Portrait of TP Flanagan by Tom Carr

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Fermanagh artist TP Flanagan has been an admirer of the late Tom
Carr’s work all his life. He especially respected Carr as a
watercolourist. The former Slade artist once told me “good art will
always find it’s own level.” Carr held to view that his real
contribution to art was in watercolour. “I think I turned a page in
the Irish watercolour” he once remarked to me. For some reason
ultimately the watercolours didn’t give me enough. I found myself
pulled towards the best of Carr’s oils, particularly some the
paintings from the period in which he lived in Newcastle Co Down with
Stella his wife and his young family. He had a particular faculty and
facility for painting little girls and the female. He was always
drawing, at the tea-table, in the drawing room, in the studio and
outdoors as well. Stella and Carr’s three girls Ann, Veronica( both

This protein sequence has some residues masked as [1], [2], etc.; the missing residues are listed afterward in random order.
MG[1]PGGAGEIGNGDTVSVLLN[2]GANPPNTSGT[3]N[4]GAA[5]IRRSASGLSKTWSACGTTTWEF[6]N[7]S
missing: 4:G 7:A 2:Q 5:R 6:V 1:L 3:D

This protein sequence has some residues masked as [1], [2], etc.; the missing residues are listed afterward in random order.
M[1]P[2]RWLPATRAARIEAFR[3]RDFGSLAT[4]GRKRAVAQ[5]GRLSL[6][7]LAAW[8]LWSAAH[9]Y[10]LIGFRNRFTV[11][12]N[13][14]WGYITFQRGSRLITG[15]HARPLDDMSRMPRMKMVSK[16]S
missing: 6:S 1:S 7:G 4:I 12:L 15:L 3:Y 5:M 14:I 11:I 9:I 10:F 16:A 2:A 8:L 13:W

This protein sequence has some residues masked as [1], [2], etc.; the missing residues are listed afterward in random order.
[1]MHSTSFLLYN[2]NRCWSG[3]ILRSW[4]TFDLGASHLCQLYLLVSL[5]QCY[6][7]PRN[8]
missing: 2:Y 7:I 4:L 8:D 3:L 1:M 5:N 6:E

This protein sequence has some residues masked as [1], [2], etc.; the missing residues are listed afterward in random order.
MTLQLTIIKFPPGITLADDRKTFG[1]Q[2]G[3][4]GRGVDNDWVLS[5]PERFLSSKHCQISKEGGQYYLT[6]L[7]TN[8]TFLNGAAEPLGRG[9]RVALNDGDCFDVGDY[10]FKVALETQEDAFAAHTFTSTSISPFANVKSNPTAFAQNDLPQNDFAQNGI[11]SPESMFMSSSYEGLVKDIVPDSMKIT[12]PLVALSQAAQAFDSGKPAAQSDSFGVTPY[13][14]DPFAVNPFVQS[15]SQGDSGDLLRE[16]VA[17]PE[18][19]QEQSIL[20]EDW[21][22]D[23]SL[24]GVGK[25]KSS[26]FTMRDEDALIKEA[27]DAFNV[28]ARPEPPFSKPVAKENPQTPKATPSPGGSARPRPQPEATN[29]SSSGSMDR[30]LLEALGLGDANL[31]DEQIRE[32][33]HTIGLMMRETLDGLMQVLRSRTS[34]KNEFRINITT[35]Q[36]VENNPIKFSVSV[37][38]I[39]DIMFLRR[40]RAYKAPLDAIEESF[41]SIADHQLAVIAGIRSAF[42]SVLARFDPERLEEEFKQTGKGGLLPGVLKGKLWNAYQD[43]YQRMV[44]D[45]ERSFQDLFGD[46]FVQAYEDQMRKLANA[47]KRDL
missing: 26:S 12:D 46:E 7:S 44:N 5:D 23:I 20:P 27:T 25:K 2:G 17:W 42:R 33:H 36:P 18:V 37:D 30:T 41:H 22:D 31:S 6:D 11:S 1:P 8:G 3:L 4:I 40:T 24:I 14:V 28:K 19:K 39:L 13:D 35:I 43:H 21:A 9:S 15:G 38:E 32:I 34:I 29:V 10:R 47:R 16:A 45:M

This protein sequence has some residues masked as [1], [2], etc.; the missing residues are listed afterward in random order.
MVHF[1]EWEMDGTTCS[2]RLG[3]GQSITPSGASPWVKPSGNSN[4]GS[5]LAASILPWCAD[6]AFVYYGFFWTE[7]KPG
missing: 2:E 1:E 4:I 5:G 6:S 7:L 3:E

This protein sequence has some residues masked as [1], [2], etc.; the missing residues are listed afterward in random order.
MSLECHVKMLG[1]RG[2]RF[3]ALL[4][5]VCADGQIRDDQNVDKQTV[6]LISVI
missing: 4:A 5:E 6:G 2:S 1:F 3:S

deceased now,) and Jemma who lives in England were ever available
subject matter for Carr. He knew Terry Flanagan very well and painted
Sheelagh his wife as well. This particular portrait of Flanagan by
Carr appears to me to fit into that ‘new English school’ of painting.
The image portrays an empathy and softness synonymous with the
personalities of the sitter and the painter.

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I am a regular contributor to discussion programmes on TV and radio both at home and abroad. An experienced political editor and author specialising in Politics, Security and 20th Century Art.

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